The Golf Season officially begins with the “Greatest Week of Golf”.
That’s right…Masters Week is upon us and there is nothing more beautiful than the setting at Augusta National. From the dogwoods to the azaleas’ to the tall pines lining the fairways, there is no finer piece of countryside than this.
Early in my professional career, when I was an assistant golf professional at the Country Club of North Carolina, I would drive down to Augusta and watch the practice rounds. My first trip there, I parked in the parking lot and hopped the fence to walk up Magnolia Lane. What a sight! The huge Magnolia trees that canopy Washington Avenue sent chills through me. At the end of Magnolia Lane is the historic roundabout with the Masters logo in yellow flowers with the Augusta National Flagstick. I was the typical tourist and had someone take my picture beside it. Next stop was the practice area. Sitting in the bleachers I watched Seve, Greg, Ben, Arnie and Jack warming up for their practice round. There was a lot of friendly exchange amongst them. Then there was a still that came over the practice area as Sam Snead walked up to the practice tee. Slammin’ Sammy and his caddie grabbed a couple of bags of practice balls and found a spot on the practice tee. With that, every player stopped hitting and watched as Mr. Snead began his warm-up session. It was amazing to watch. These guys were in awe of the legend.
I decided to walk the entire golf course, so I followed Seve Ballesteros, David Graham, Tom Watson and Ben Crenshaw. I am pretty sure they had a friendly wager. The best part of walking with these guys was how casual they were. You could ask them a question and they would answer. On the 7th hole, the talent show began. Seve was in the greenside bunker and hit away from the hole that was cut in the front portion of the green; the ball landed and began rolling to the front of the green where it came to rest 2 feet from the hole, an easy “Seve Par.”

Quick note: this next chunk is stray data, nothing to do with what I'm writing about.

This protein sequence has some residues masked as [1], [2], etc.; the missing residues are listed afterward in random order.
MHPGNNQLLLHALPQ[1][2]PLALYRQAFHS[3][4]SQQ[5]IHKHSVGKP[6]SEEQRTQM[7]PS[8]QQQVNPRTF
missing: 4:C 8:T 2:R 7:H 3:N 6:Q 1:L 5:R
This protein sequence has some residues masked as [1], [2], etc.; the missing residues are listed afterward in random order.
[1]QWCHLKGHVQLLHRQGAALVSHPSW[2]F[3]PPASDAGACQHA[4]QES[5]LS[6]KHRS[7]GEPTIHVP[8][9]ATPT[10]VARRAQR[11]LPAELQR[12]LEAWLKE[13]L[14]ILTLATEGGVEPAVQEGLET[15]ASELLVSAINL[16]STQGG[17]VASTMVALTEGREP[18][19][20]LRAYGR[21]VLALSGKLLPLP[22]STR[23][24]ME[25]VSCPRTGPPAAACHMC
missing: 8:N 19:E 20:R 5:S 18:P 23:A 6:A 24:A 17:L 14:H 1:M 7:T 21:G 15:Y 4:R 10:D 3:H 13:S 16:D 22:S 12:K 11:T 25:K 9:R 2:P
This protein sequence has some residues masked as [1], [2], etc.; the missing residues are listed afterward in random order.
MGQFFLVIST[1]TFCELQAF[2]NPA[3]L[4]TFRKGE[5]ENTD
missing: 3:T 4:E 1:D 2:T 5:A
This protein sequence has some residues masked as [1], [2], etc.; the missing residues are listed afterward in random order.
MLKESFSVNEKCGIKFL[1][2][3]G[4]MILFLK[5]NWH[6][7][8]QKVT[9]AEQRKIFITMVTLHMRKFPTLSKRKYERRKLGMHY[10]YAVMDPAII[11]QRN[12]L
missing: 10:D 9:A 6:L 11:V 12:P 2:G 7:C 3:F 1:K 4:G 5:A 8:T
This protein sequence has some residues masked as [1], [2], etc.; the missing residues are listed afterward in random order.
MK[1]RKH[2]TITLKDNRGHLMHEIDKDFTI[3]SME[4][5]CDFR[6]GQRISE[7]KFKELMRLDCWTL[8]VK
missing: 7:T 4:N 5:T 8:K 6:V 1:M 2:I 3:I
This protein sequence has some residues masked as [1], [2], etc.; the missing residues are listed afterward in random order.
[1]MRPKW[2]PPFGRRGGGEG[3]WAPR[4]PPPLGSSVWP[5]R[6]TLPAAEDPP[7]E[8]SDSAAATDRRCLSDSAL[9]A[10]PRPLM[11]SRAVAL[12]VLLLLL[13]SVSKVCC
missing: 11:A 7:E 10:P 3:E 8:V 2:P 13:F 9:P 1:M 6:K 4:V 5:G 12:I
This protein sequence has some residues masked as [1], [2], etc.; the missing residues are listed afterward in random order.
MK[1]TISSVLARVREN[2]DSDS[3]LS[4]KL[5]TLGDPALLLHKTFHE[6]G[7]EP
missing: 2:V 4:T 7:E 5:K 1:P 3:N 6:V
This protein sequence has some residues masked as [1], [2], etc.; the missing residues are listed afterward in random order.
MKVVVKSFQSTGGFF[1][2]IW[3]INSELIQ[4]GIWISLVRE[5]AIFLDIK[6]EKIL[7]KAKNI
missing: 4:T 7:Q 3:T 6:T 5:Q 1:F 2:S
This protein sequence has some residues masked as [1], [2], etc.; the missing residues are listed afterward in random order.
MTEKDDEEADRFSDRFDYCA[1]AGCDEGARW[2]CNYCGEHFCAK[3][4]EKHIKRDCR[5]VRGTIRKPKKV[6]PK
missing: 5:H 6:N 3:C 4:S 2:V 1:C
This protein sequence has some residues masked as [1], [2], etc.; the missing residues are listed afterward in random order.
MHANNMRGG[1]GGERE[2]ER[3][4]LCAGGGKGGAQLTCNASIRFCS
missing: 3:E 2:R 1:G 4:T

Amen Corner is remarkable. The gallery is all gathered behind the 12th tee. From there you can see the 11th green, the 12th hole and 13th tee. The 12th hole is far more intimidating in person than what you see during tournament coverage. The 13th hole is stunning. The dogwood trees and azaleas’ are amazing to say the least. All 4 players drove it around the corner on 13. Twenty-five years ago was still in the Persimmon era so the ball did not travel as far. The second shots into the green were with 2 and 3 irons. Today the guys use 5 to 7 irons. At the 16th hole, the guys hit their shots into the green, and then each of them hit shots that skipped them off the lake and up onto the green. The crowd went nuts!
Finally, the 18th hole does not look anything today like it did back in 1985. The tee was 60 to 70 yards up from where it is now. Today you hit through a shoot to the fairway. In 1985, the bunkers on the left were in play and made the hole more difficult. So, while you are watching the most watched golf event annually, imagine yourself in some of those areas of the golf course where I walked 25 years ago and you will know why this is the “Greatest Week of Golf”.